Monochrome abstraction—the use of one color over an entire canvas—has been a strategy adopted by many painters wishing to challenge expectations of what an image can and should represent. Klein likened monochrome painting to an “open window to freedom.” He worked with a chemist to develop his own particular brand of blue. Made from pure color pigment and a binding medium, it is called International Klein Blue. Klein adopted this hue as a means of evoking the immateriality and boundlessness of his own particular utopian vision of the world.
International Klein Blue (or IKB as it is known in art circles) was developed by Yves Klein as part of his search for colors which best represented the concepts he wished to convey as an artist. IKB was developed by Klein and chemists at the French pharmaceutical company Rhône Poulenc to have the same color brightness and intensity as dry pigments, which it achieves by suspending dry pigment in polyvinyl acetate, a synthetic resin otherwise marketed in France at the time by Rhône Poulenc as Rhodopas M or M60A.
In May 1960, Klein deposited a Soleau envelope, registering his paint formulation under the name International Klein Blue (IKB) at the Institut national de la propriété industrielle. The patent was published in April 1961.
Original Recipe (from patent)
Patent No. 63471 Issued Paris, May 19, 1960
IKB has been perfected by Yves Klein le monochrome in the course of the years 1954-55-56-57-58. The current chemical formula is exactly: 
1.2 kilos Rhodopas (paste product) and MA (Rhone Poulenc) (vinyl chrloride)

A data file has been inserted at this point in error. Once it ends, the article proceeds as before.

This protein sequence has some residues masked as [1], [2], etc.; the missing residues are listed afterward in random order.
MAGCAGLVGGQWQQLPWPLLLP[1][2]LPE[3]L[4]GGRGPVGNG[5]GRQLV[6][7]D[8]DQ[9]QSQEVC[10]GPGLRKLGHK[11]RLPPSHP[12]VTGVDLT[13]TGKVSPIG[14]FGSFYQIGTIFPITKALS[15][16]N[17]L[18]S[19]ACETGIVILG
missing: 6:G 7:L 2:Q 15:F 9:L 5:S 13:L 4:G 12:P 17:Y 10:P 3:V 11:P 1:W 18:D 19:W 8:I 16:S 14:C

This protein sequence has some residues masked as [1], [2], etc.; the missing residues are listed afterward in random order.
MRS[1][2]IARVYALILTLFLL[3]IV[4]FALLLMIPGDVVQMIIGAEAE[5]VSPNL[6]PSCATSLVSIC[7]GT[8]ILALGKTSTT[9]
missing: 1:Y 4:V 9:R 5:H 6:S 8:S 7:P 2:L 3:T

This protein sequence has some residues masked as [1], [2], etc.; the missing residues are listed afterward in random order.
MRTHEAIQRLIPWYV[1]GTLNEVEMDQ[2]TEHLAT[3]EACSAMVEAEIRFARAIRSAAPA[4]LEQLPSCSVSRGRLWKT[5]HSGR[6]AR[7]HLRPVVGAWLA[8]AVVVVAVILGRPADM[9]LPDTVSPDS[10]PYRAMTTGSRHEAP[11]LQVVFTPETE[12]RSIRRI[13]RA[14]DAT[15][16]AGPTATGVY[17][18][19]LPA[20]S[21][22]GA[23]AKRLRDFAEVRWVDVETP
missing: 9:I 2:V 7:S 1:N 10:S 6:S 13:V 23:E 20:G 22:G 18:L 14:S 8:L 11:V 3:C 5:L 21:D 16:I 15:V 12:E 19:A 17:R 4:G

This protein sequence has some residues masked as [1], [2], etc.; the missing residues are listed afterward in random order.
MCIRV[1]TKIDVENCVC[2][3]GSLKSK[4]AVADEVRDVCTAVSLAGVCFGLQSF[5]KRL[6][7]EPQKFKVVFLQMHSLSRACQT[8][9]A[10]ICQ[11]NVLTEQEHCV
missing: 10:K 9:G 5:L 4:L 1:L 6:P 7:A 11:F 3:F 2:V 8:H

2.2 kilos ethyl alcohol. 95% industrial, denatured 
6.0 kilos Ethyl acetate 
A total of 4 kilos 
Mix cold while energetically agitating and never heat uncovered!
Then, mix cold the pure ultramarine blue 1311 in powder with fixative medium, in the proportion of 50%—if one adds 1/10 of the total with pure acetone—and 40%—if one adds pure alcohol.
CONTEMPORARY ADAPTED RECIPE:
Mix together (cold) pure ultramarine blue in powder with fixative medium, in the proportion of 50%.
Ultramarine blue powder and fixative medium can both be purchased in many places. Simpler alternative: find a tube of ultramarine blue that meets your liking and mix with fixative.

Yves Klein

Blue Monochrome

Date:1961

Medium: Dry pigment in synthetic polymer medium on cotton over plywood

Dimensions:6’ 4 7/8” x 55 1/8” (195.1 x 140 cm)

Monochrome abstraction—the use of one color over an entire canvas—has been a strategy adopted by many painters wishing to challenge expectations of what an image can and should represent. Klein likened monochrome painting to an “open window to freedom.” He worked with a chemist to develop his own particular brand of blue. Made from pure color pigment and a binding medium, it is called International Klein Blue. Klein adopted this hue as a means of evoking the immateriality and boundlessness of his own particular utopian vision of the world.

International Klein Blue (or IKB as it is known in art circles) was developed by Yves Klein as part of his search for colors which best represented the concepts he wished to convey as an artist. IKB was developed by Klein and chemists at the French pharmaceutical company Rhône Poulenc to have the same color brightness and intensity as dry pigments, which it achieves by suspending dry pigment in polyvinyl acetate, a synthetic resin otherwise marketed in France at the time by Rhône Poulenc as Rhodopas M or M60A.

In May 1960, Klein deposited a Soleau envelope, registering his paint formulation under the name International Klein Blue (IKB) at the Institut national de la propriété industrielle. The patent was published in April 1961.

Original Recipe (from patent)

Patent No. 63471 Issued Paris, May 19, 1960

IKB has been perfected by Yves Klein le monochrome in the course of the years 1954-55-56-57-58. The current chemical formula is exactly: